SOUTHERN MARYLAND LAKES: 40-50 miles (★ ★ ★) — Gilbert Run Parks Wheatley Lake (Route 6, east of La Plata) is good for a few left-over stocked trout, plenty of small bass and fat sunfish, even a couple of crappies. St. Mary’s Lake (south on Route 5, past Leonardtown, to Camp Cosoma Road) has the crappies if you have the time. Small live minnows or a tiny white/red jig or shad dart under a bobber will score. Bass are spawning in the upper lake’s coves.

LITTLE SENECA LAKE: 30 miles (★ ★ ★) — Black Hill Regional Park (off Route 117, near Boyds, 301/972-9396) Catfish, sunfish and bass are willing. The water is in good fishable shape. The nearby Seneca Creek Lake (Clopper Road, Gaithersburg, 301/924-2127) also was not affected by the strong downpours and crappies, bass, catfish and sunfish are quite active.

WSSC RESERVOIRS: 20-30 miles (★ ★) — (Triadelphia, off Route 97, or Route 650, in Montgomery County; Rocky Gorge, off Route 29 in Montgomery County) Rocky Gorge and Triadelphia don’t like heavy rains and muddy water in shallow areas is common when it happens. All the same, a smartly-retrieved medium depth crankbaits around a sunken log or rock might get a bass to bite. The same holds for crappies that are now inside stickup brush that sits in at least 4 feet of water — wherever you see it.

PATUXENT RIVER: 25-60 miles (★ ★) — There’s a chance for croakers inside the river (some were reported near Clark’s Landing), and white perch are also beginning to show up, but the fishing should be a lot better. Within a week or so, you’ll hook shallow water rockfish on topwaters or short-lipped jerkbaits at the Cedar Point Light’s remaining rock base.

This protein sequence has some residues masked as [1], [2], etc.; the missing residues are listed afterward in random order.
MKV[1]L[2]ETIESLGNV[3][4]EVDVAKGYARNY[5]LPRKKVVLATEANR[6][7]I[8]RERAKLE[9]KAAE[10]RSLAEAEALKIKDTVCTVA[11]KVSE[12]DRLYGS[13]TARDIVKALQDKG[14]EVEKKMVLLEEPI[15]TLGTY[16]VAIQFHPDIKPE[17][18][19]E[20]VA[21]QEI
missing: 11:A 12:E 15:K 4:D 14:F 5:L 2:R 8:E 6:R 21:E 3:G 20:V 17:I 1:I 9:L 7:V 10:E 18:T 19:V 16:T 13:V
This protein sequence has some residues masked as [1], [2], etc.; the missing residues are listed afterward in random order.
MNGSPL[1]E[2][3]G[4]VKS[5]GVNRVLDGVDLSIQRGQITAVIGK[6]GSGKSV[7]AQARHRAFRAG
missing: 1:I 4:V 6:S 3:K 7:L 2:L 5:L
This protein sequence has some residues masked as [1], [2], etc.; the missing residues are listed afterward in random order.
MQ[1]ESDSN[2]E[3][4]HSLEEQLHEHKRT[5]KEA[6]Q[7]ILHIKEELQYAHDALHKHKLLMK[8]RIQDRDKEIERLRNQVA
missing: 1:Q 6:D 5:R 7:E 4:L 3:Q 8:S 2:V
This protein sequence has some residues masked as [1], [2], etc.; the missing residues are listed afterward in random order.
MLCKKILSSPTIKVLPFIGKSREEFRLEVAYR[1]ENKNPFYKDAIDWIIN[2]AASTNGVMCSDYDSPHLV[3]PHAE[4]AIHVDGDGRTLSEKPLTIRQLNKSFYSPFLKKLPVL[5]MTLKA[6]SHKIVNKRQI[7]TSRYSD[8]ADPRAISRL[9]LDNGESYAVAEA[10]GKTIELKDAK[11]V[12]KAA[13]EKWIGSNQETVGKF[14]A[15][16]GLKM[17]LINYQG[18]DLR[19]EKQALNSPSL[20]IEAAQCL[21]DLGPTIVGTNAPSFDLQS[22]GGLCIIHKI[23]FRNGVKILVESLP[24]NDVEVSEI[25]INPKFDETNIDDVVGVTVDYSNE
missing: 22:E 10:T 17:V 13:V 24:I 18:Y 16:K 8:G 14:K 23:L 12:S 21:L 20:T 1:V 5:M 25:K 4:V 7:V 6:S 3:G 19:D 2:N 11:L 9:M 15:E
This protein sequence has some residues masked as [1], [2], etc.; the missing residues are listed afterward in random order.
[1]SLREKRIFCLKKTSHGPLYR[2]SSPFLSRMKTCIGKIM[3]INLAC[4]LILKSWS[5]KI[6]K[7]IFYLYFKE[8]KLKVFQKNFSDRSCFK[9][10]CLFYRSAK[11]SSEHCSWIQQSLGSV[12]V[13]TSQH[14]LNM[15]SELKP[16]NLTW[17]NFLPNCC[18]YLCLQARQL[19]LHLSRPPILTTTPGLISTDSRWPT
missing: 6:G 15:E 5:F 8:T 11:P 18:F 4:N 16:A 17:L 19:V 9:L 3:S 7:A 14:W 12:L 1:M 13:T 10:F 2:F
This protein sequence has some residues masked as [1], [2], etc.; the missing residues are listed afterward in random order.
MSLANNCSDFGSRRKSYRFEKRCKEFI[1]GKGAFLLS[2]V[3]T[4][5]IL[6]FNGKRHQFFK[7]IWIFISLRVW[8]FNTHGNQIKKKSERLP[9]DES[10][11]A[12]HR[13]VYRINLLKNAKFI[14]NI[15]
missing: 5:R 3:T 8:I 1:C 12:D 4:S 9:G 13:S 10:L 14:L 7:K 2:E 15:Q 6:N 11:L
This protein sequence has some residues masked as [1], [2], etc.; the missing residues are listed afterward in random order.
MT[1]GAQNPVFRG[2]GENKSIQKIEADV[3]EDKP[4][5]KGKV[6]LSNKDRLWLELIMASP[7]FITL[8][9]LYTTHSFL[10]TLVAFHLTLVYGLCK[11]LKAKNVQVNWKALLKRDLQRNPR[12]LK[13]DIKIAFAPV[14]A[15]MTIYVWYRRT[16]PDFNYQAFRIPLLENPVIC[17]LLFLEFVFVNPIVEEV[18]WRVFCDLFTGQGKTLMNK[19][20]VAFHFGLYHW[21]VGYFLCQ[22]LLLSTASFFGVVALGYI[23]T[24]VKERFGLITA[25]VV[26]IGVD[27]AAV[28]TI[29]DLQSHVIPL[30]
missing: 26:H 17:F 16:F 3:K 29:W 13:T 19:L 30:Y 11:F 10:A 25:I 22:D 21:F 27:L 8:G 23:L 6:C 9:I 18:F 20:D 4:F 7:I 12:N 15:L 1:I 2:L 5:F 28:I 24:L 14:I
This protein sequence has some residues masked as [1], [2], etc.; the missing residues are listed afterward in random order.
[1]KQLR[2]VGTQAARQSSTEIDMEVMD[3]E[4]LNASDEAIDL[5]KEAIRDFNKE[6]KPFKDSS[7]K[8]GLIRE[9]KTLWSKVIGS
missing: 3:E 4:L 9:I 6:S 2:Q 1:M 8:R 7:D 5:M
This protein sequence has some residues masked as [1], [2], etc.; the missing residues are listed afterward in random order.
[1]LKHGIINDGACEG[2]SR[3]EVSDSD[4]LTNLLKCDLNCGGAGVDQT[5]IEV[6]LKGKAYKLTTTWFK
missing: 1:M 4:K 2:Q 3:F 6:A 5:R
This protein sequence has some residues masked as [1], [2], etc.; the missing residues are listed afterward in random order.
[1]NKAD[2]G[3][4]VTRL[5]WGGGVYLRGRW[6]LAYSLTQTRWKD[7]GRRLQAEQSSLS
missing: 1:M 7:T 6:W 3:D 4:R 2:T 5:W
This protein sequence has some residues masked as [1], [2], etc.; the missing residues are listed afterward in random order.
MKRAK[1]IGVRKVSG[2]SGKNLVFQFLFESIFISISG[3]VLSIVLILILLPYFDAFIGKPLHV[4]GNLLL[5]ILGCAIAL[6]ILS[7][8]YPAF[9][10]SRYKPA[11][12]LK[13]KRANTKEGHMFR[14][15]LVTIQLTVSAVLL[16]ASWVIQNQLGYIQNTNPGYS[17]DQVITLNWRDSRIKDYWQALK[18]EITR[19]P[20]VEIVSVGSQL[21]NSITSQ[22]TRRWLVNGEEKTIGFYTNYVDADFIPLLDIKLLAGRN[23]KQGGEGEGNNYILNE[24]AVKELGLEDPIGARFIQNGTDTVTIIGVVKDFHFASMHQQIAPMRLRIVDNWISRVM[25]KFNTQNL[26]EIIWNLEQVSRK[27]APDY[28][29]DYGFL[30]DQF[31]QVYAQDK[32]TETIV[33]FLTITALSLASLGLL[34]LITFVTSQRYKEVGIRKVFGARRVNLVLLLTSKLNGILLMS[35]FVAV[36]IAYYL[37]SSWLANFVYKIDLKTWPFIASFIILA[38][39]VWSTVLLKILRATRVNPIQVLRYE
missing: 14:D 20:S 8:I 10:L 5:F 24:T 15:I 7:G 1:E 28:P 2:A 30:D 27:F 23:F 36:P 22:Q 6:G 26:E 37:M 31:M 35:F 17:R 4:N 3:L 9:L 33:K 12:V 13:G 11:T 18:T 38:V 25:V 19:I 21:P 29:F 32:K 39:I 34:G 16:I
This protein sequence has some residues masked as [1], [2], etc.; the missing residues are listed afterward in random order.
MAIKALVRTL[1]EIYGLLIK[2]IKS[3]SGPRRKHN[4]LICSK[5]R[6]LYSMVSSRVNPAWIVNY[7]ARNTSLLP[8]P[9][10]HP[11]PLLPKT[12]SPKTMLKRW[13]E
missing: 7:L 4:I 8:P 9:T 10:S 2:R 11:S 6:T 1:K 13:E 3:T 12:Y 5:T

OCCOQUAN RESERVOIR: 25-30 miles (★ ★) — From Fountainhead Park (Route 123, Fairfax County) ranger Smokey Davis agrees that the rain didn’t help fishermen here, but perhaps by the weekend the bass will be turned on once again and the crappies that had finally started cooperating will also get back in the biting mood. Fountainhead has boat rentals.

BURKE LAKE: 29 miles (★ ★ ★) — (Ox Road, Route 123, Fairfax County) Spawning bass, crappies and sunfish will make this lake a good choice. It doesn’t muddy up as quick as other waters will.


UPPER POTOMAC RIVER: 35-100 miles (★) — Forget it for now. It won’t be fishable for several more days.

DEEP CREEK LAKE: 179 miles (★ ★) — Lake guide Brent Nelson (240/460-8839) says the water temperature is still in the 50s, but largemouth bass are found around lake polints and inside shallow spawning coves. Catch a walleye if you like. They can be caught on slowly-drifted minnows or spinners with a nightcrawler on the hook.

SUSQUEHANNA RIVER: 65-100 miles (★ ★) — The water is discolored and cooler, affecting largemouth bass catches, but the Flats are good for a few catch-and-release stripers, although rockfish numbers are not as high as we’d hoped. Deer Creek had shad by the numbers before the heavy rains arrived earlier this week.